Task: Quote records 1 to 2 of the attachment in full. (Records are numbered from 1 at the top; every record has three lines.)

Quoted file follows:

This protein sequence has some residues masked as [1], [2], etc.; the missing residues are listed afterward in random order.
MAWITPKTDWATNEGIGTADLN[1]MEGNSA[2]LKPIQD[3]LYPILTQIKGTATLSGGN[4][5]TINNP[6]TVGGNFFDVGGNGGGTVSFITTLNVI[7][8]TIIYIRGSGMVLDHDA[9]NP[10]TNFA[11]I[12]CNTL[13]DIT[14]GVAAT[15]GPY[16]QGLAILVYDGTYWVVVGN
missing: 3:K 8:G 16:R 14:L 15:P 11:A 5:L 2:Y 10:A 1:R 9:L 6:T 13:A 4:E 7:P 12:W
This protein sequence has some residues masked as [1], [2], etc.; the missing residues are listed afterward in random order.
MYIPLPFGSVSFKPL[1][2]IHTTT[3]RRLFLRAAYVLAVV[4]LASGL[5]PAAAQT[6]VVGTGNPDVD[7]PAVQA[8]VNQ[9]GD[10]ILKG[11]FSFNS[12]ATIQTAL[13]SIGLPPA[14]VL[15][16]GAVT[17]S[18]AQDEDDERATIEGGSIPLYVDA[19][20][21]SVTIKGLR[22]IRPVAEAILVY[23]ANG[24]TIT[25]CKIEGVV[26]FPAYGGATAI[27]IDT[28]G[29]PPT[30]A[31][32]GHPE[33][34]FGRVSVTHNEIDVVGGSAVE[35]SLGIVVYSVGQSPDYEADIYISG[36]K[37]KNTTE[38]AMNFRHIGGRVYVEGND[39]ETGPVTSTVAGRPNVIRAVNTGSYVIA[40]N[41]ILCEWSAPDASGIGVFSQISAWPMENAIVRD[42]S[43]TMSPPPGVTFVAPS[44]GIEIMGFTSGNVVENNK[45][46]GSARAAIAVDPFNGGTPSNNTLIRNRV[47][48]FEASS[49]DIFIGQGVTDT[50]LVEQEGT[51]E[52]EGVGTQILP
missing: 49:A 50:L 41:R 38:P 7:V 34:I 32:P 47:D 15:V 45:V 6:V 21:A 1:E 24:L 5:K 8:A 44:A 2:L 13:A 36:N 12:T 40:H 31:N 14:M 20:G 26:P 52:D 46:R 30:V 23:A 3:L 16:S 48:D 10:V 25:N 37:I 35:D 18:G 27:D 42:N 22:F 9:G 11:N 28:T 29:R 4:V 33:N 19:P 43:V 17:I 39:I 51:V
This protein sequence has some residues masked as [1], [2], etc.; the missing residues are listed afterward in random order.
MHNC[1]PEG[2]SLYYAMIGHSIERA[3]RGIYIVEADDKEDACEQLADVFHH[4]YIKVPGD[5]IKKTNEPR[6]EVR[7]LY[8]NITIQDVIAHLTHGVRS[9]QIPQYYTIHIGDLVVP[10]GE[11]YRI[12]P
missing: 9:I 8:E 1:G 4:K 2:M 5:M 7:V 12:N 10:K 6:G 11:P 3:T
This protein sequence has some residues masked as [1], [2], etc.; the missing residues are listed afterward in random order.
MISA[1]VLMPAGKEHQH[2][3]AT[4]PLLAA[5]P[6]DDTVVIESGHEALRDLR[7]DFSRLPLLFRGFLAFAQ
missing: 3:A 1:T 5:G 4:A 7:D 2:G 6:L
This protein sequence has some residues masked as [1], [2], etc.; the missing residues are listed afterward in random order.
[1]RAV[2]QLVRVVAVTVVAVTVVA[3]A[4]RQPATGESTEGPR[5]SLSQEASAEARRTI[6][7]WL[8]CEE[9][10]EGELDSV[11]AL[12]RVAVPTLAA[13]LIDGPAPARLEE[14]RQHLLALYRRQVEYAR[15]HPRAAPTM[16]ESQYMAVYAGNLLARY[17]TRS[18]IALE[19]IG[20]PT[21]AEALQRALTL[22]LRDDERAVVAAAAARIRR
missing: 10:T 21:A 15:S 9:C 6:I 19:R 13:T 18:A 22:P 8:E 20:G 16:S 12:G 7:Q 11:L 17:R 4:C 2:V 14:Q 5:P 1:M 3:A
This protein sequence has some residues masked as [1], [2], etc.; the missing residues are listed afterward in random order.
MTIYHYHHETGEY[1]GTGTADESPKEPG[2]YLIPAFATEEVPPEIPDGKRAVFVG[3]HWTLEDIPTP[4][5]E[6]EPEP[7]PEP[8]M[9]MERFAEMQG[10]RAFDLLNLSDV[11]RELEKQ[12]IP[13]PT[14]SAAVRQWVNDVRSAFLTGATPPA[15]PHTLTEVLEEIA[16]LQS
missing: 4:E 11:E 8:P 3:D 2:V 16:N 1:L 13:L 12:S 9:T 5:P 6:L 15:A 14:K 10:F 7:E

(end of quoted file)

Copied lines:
This protein sequence has some residues masked as [1], [2], etc.; the missing residues are listed afterward in random order.
MAWITPKTDWATNEGIGTADLN[1]MEGNSA[2]LKPIQD[3]LYPILTQIKGTATLSGGN[4][5]TINNP[6]TVGGNFFDVGGNGGGTVSFITTLNVI[7][8]TIIYIRGSGMVLDHDA[9]NP[10]TNFA[11]I[12]CNTL[13]DIT[14]GVAAT[15]GPY[16]QGLAILVYDGTYWVVVGN
missing: 3:K 8:G 16:R 14:L 15:P 11:A 5:L 2:Y 10:A 1:R 9:L 6:T 13:A 4:E 7:P 12:W
This protein sequence has some residues masked as [1], [2], etc.; the missing residues are listed afterward in random order.
MYIPLPFGSVSFKPL[1][2]IHTTT[3]RRLFLRAAYVLAVV[4]LASGL[5]PAAAQT[6]VVGTGNPDVD[7]PAVQA[8]VNQ[9]GD[10]ILKG[11]FSFNS[12]ATIQTAL[13]SIGLPPA[14]VL[15][16]GAVT[17]S[18]AQDEDDERATIEGGSIPLYVDA[19][20][21]SVTIKGLR[22]IRPVAEAILVY[23]ANG[24]TIT[25]CKIEGVV[26]FPAYGGATAI[27]IDT[28]G[29]PPT[30]A[31][32]GHPE[33][34]FGRVSVTHNEIDVVGGSAVE[35]SLGIVVYSVGQSPDYEADIYISG[36]K[37]KNTTE[38]AMNFRHIGGRVYVEGND[39]ETGPVTSTVAGRPNVIRAVNTGSYVIA[40]N[41]ILCEWSAPDASGIGVFSQISAWPMENAIVRD[42]S[43]TMSPPPGVTFVAPS[44]GIEIMGFTSGNVVENNK[45][46]GSARAAIAVDPFNGGTPSNNTLIRNRV[47][48]FEASS[49]DIFIGQGVTDT[50]LVEQEGT[51]E[52]EGVGTQILP
missing: 49:A 50:L 41:R 38:P 7:V 34:I 32:P 47:D 15:V 45:V 6:V 21:A 1:E 24:L 5:K 8:A 44:A 2:L 13:A 36:N 12:T 40:H 31:N 14:M 20:G 26:P 52:D 46:R 30:V 23:A 3:L 16:S 48:D 10:V 25:N 37:I 35:D 18:G 27:D 42:N 22:F 9:G 11:N 28:T 29:R 4:V 33:N 19:P 43:V 17:I 39:I 51:V